Recycling of protective medical equipment and clothing

The worldwide spread of the coronavirus pandemic has led society to introduce stricter hygiene measures. Wearing PPE (personal protective equipment) became mandatory, and we quickly adopted the new rules and they became “the new normal.”

However, the masks and gloves we use daily get dirty quickly and must be discarded. But if they are not disposed of and recycled properly, the environment will quickly become polluted. And then the world will face not only a pandemic but also an ecological crisis.

Recycling of protective medical equipment and clothing

Where should protective medical devices be disposed of?

Currently, the WHO and the Ministries of Health of all countries advise to follow the established and approved system for disposal and recycling of medical waste when disposing of personal protective equipment.

What does this mean?

According to the hazardous medical waste disposal scheme by healthcare institutions such as hospitals, clinics and other medical facilities, masks, gloves and protective clothing used by first-line people must be stored in special sealed containers. These containers must then be handed over for incineration.

Personal medical devices used by citizens must be placed in paper or plastic bags after removal. The bags must be tightly closed and not disposed of in the recycling container. If there are special containers in the city for disposing of medical devices, the bags should be disposed of in them. If not, bags with masks and gloves should be placed in a general waste disposal container.

Recycling of protective medical equipment and clothing

How are protective medical devices and clothing recycled?

Unlike a large percentage of recyclable waste, the WHO (World Health Organization) does not recommend that personal protective equipment be recycled.


Disposable or reusable masks, gloves and clothing are considered hazardous medical materials. In order to be recyclable, they must be decontaminated beforehand. Given the fact that the virus can live on different surfaces for up to several hours and be transmitted and spread quite easily, there is currently no fully effective method by which PPE can be decontaminated so that there is no danger of spreading. . The only way to safely destroy viruses at the moment, experts see in the burning of personal protective equipment. The high temperatures ensure that they will be completely eradicated and the disease will have no chance of spreading on a larger scale.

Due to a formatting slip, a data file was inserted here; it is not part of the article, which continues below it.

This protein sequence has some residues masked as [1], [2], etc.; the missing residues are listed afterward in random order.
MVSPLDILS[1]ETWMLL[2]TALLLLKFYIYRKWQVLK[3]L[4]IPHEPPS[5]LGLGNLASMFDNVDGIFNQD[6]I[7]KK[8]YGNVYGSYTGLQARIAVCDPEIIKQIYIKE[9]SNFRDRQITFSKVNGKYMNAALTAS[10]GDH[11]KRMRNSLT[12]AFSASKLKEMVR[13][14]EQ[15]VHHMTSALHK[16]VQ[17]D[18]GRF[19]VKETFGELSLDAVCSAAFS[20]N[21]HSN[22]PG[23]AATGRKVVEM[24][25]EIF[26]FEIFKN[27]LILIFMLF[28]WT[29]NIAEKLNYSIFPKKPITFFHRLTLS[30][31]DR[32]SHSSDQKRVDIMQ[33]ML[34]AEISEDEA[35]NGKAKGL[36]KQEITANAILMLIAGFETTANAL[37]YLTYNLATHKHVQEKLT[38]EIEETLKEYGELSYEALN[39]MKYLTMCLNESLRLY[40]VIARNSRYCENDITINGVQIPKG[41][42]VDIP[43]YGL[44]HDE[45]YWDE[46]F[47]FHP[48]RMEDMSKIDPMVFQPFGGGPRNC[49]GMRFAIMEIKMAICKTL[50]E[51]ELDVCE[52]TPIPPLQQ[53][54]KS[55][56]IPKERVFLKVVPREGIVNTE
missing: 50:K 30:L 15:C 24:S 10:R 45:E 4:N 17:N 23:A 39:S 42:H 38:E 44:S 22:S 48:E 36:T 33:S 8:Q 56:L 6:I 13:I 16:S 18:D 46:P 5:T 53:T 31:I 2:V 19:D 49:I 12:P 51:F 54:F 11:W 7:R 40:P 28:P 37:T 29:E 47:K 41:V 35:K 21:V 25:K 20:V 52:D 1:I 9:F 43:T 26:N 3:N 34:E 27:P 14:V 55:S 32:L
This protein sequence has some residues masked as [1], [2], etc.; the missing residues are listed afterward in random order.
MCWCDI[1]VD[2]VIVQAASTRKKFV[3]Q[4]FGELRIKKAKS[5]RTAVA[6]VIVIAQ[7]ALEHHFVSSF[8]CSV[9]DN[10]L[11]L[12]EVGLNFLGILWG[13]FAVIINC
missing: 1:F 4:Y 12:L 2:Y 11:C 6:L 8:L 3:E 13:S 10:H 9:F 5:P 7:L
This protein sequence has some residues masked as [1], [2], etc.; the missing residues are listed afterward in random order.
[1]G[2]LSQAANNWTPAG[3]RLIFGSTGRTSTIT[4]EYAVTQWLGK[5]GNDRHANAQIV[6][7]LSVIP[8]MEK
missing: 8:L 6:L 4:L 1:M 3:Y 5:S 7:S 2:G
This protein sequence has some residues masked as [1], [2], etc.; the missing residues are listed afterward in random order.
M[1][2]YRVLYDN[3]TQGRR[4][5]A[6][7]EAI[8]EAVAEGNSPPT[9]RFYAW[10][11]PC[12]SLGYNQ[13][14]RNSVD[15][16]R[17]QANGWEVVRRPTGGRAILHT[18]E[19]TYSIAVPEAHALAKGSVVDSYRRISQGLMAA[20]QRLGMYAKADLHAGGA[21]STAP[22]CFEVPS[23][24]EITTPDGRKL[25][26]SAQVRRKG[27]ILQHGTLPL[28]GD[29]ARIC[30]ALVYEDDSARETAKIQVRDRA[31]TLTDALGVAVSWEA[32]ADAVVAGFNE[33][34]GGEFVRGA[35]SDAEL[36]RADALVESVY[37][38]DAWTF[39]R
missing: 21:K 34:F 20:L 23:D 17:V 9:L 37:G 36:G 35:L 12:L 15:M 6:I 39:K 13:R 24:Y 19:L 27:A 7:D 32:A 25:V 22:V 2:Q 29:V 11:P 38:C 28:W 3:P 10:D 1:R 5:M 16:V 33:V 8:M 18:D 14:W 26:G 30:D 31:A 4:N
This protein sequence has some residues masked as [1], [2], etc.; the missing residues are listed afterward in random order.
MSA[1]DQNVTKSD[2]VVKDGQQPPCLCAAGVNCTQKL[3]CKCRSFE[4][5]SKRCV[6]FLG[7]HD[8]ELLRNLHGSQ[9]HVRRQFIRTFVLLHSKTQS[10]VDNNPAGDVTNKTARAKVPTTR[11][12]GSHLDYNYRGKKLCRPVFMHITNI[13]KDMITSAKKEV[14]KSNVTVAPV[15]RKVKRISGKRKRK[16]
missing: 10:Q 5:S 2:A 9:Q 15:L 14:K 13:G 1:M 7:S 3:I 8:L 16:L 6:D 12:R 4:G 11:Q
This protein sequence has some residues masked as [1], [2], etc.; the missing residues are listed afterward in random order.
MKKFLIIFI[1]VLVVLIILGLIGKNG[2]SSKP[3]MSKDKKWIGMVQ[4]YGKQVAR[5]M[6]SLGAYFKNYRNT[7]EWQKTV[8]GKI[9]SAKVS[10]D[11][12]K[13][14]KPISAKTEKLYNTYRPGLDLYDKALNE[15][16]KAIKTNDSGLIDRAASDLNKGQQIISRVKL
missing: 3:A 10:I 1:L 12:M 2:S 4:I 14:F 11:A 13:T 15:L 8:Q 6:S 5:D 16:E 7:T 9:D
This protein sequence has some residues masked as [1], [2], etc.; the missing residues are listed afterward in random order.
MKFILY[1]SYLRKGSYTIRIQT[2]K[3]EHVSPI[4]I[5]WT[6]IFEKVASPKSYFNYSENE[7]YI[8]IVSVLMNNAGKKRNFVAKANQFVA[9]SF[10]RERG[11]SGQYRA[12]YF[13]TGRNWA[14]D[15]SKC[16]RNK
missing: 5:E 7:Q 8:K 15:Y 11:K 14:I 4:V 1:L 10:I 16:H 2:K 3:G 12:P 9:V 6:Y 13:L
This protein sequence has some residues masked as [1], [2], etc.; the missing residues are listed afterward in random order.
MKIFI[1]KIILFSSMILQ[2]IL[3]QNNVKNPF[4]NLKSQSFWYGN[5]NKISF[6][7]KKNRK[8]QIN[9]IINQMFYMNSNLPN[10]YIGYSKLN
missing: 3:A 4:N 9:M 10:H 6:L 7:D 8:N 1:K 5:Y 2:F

How in the world are they coping with the recycling of medical supplies that are thrown away every day?

In order to deal with the huge amount of discarded PPE, various countries are working actively, introducing a number of facilities for certified companies that have the right to incinerate hazardous waste.

United Kingdom

In the United Kingdom, for example, the Environment Agency has introduced simplified rules for the incineration of hazardous medical waste and PPE contaminated with Covid-19 to be incinerated from the incineration of other waste.


In Italy, additional safe procedures for the storage and incineration of PPE have been introduced. At Botusha, waste is sealed in multiple containers and stored away from other waste. When they have to be transported to the separators and incineration lines, the containers pass through special corridors and move with special elevators.